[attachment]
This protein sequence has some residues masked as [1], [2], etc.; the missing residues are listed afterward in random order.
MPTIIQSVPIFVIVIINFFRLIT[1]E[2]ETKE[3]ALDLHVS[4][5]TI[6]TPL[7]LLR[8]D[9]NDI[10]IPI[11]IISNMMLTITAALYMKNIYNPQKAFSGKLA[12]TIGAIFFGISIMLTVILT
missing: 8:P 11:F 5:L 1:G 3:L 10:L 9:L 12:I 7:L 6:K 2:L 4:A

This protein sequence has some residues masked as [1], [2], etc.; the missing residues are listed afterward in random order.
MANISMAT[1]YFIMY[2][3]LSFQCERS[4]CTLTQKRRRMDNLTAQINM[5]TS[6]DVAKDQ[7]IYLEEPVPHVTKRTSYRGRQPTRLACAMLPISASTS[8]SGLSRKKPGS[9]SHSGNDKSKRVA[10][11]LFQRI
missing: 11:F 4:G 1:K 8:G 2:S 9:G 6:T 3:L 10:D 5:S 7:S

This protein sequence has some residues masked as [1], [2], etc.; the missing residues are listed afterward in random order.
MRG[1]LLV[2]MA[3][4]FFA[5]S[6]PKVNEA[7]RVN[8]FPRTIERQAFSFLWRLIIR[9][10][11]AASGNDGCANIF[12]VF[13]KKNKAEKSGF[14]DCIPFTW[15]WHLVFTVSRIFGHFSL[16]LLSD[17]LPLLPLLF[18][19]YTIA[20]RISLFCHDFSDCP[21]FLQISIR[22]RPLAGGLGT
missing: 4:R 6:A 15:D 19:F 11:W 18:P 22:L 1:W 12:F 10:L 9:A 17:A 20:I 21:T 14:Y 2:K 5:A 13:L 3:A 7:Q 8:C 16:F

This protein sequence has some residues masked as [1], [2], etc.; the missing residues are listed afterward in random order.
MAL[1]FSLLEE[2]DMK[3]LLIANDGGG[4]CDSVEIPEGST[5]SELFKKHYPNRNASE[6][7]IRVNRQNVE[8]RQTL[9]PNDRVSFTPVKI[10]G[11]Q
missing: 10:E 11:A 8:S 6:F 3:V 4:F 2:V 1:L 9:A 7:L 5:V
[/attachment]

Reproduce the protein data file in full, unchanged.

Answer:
This protein sequence has some residues masked as [1], [2], etc.; the missing residues are listed afterward in random order.
MPTIIQSVPIFVIVIINFFRLIT[1]E[2]ETKE[3]ALDLHVS[4][5]TI[6]TPL[7]LLR[8]D[9]NDI[10]IPI[11]IISNMMLTITAALYMKNIYNPQKAFSGKLA[12]TIGAIFFGISIMLTVILT
missing: 8:P 11:F 5:L 1:G 3:L 10:L 9:L 12:I 7:L 6:K 2:L 4:A

This protein sequence has some residues masked as [1], [2], etc.; the missing residues are listed afterward in random order.
MANISMAT[1]YFIMY[2][3]LSFQCERS[4]CTLTQKRRRMDNLTAQINM[5]TS[6]DVAKDQ[7]IYLEEPVPHVTKRTSYRGRQPTRLACAMLPISASTS[8]SGLSRKKPGS[9]SHSGNDKSKRVA[10][11]LFQRI
missing: 11:F 4:G 1:K 8:G 2:S 9:G 6:T 3:L 10:D 5:S 7:S

This protein sequence has some residues masked as [1], [2], etc.; the missing residues are listed afterward in random order.
MRG[1]LLV[2]MA[3][4]FFA[5]S[6]PKVNEA[7]RVN[8]FPRTIERQAFSFLWRLIIR[9][10][11]AASGNDGCANIF[12]VF[13]KKNKAEKSGF[14]DCIPFTW[15]WHLVFTVSRIFGHFSL[16]LLSD[17]LPLLPLLF[18][19]YTIA[20]RISLFCHDFSDCP[21]FLQISIR[22]RPLAGGLGT
missing: 4:R 6:A 15:D 19:F 11:W 18:P 22:L 1:W 12:F 10:L 9:A 17:A 20:I 21:T 14:Y 2:K 5:A 13:L 3:A 7:Q 8:C 16:F

This protein sequence has some residues masked as [1], [2], etc.; the missing residues are listed afterward in random order.
MAL[1]FSLLEE[2]DMK[3]LLIANDGGG[4]CDSVEIPEGST[5]SELFKKHYPNRNASE[6][7]IRVNRQNVE[8]RQTL[9]PNDRVSFTPVKI[10]G[11]Q
missing: 10:E 11:A 8:S 6:F 3:V 4:F 2:V 1:L 9:A 7:L 5:V